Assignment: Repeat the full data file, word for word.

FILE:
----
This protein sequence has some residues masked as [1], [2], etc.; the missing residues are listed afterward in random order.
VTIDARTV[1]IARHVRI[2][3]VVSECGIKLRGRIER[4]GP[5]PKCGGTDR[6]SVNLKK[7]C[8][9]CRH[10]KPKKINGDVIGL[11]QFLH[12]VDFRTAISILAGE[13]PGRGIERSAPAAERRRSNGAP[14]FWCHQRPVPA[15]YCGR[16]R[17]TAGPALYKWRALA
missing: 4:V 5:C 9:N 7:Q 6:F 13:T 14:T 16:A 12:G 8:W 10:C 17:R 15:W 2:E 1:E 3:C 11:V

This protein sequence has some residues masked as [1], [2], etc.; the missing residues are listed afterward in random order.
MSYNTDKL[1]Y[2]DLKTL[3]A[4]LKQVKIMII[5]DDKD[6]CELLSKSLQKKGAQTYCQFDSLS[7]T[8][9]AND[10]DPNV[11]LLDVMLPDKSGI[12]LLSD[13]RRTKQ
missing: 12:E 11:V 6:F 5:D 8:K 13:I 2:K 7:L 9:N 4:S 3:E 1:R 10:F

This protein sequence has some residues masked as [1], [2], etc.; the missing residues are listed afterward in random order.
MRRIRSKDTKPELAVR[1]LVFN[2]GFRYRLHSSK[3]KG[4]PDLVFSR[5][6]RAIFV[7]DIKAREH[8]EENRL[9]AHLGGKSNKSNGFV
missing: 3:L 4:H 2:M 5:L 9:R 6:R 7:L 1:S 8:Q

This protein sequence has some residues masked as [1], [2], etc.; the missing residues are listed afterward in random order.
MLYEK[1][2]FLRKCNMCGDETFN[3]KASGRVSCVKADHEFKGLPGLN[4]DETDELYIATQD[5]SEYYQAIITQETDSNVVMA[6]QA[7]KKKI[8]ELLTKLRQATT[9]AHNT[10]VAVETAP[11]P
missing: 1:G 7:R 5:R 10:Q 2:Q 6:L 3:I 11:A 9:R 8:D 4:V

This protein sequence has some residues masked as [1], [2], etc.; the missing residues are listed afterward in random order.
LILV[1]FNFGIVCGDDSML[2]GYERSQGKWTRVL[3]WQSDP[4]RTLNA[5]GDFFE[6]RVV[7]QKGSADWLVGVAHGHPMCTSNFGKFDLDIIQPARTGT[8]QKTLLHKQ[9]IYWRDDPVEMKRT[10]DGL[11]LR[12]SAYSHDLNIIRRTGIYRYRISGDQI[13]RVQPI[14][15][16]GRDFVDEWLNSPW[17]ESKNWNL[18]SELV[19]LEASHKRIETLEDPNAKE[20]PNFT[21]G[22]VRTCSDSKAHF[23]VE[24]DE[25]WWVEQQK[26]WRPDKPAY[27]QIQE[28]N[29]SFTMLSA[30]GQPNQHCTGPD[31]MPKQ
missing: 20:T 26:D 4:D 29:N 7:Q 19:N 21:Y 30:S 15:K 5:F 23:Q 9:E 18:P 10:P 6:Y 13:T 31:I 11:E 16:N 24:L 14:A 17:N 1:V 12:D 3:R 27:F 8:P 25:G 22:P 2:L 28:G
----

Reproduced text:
This protein sequence has some residues masked as [1], [2], etc.; the missing residues are listed afterward in random order.
VTIDARTV[1]IARHVRI[2][3]VVSECGIKLRGRIER[4]GP[5]PKCGGTDR[6]SVNLKK[7]C[8][9]CRH[10]KPKKINGDVIGL[11]QFLH[12]VDFRTAISILAGE[13]PGRGIERSAPAAERRRSNGAP[14]FWCHQRPVPA[15]YCGR[16]R[17]TAGPALYKWRALA
missing: 4:V 5:C 9:N 7:Q 6:F 13:T 14:T 16:A 12:G 8:W 10:C 17:R 15:W 2:E 1:E 3:C 11:V

This protein sequence has some residues masked as [1], [2], etc.; the missing residues are listed afterward in random order.
MSYNTDKL[1]Y[2]DLKTL[3]A[4]LKQVKIMII[5]DDKD[6]CELLSKSLQKKGAQTYCQFDSLS[7]T[8][9]AND[10]DPNV[11]LLDVMLPDKSGI[12]LLSD[13]RRTKQ
missing: 12:E 11:V 6:F 5:D 8:K 13:I 2:K 7:L 9:N 4:S 3:E 1:R 10:F

This protein sequence has some residues masked as [1], [2], etc.; the missing residues are listed afterward in random order.
MRRIRSKDTKPELAVR[1]LVFN[2]GFRYRLHSSK[3]KG[4]PDLVFSR[5][6]RAIFV[7]DIKAREH[8]EENRL[9]AHLGGKSNKSNGFV
missing: 3:L 4:H 2:M 5:L 9:R 6:R 7:L 1:S 8:Q

This protein sequence has some residues masked as [1], [2], etc.; the missing residues are listed afterward in random order.
MLYEK[1][2]FLRKCNMCGDETFN[3]KASGRVSCVKADHEFKGLPGLN[4]DETDELYIATQD[5]SEYYQAIITQETDSNVVMA[6]QA[7]KKKI[8]ELLTKLRQATT[9]AHNT[10]VAVETAP[11]P
missing: 1:G 7:R 5:R 10:Q 2:Q 6:L 3:I 11:A 9:R 8:D 4:V

This protein sequence has some residues masked as [1], [2], etc.; the missing residues are listed afterward in random order.
LILV[1]FNFGIVCGDDSML[2]GYERSQGKWTRVL[3]WQSDP[4]RTLNA[5]GDFFE[6]RVV[7]QKGSADWLVGVAHGHPMCTSNFGKFDLDIIQPARTGT[8]QKTLLHKQ[9]IYWRDDPVEMKRT[10]DGL[11]LR[12]SAYSHDLNIIRRTGIYRYRISGDQI[13]RVQPI[14][15][16]GRDFVDEWLNSPW[17]ESKNWNL[18]SELV[19]LEASHKRIETLEDPNAKE[20]PNFT[21]G[22]VRTCSDSKAHF[23]VE[24]DE[25]WWVEQQK[26]WRPDKPAY[27]QIQE[28]N[29]SFTMLSA[30]GQPNQHCTGPD[31]MPKQ
missing: 20:T 26:D 4:D 29:N 7:Q 19:N 21:Y 30:S 15:K 5:F 23:Q 9:E 18:P 10:P 6:Y 13:T 31:I 11:E 16:N 24:L 14:A 17:N 1:V 12:D 3:R 27:F 8:P 25:G 22:P 2:L 28:G